UBC Theses and Dissertations
Evaluation of outcomes for cardiac arrest patients treated by Provincial Ambulance Service personnel in the Lower Mainland of British Columbia Wilson, Lynn E.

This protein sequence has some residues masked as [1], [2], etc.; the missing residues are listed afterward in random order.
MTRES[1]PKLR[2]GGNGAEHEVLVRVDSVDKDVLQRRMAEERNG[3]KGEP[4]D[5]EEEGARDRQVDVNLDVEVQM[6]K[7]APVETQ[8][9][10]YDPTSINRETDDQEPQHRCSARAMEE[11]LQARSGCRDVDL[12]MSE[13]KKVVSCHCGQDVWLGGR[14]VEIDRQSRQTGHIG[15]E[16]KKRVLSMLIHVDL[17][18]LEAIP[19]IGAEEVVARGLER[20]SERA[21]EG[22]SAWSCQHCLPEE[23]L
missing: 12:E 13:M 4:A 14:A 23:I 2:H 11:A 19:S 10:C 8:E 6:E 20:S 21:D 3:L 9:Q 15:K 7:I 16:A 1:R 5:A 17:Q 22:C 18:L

Information was collected in an eight and a half month prospective study about 358 recent cardiac disease-related cardiac arrest cases which were attended by personnel from the Provincial Ambulance Service in the Lower Mainland of British Columbia. When possible, advanced life support personnel (EMA Ills), regular ambulance attendants (EMA Ms) and Fire Department staff are dispatched to cardiac arrest calls. At the time of this study some areas in the region did not have advanced life support coverage, and some cardiac arrest calls occurred while the EMA Ills were already engaged with another case. Such calls, attended by EMA lis, but not by EMA Ills, served as the comparison group for paramedic performance in this study. Patient outcomes were compared at admission to hospital and at discharge from hospital for the group of patients treated by EMA Ms and the group of patients treated by EMA Ills, or by a combination of EMA Ills and EMA Ms. Strongly significant differences in initial outcome (hospital admission) were found between the two patient groups, with EMA IM patients faring better (p.=0.002). Marginally significant differences in final outcome (discharge alive) between the two patient groups were found, with the EMA III group again doing better (p.=0.10). Whether or not the receiving hospital had a coronary care unit was not associated with a difference in initial (p.=0.45) or final outcome (p.=1.0) for the entire group of patients in the study. Short time in arrest without CPR was associated with better initial outcome (p.=0.00), and with better final outcome (p.=0.01) for all patients. in the study, as was short time to definitive care (initial outcome p.=0.001; final outcome p.=0.03). EMA II patients had a better chance of survival when they arrested during attendance by EMA lis than they did when they were found in arrest. This study suggests that significantly more cardiac arrest victims reach hospital alive, and more survive to be discharged alive from hospital, when their prehospital treatment is provided by advanced life support personnel than when it is provided by regular ambulance personnel.
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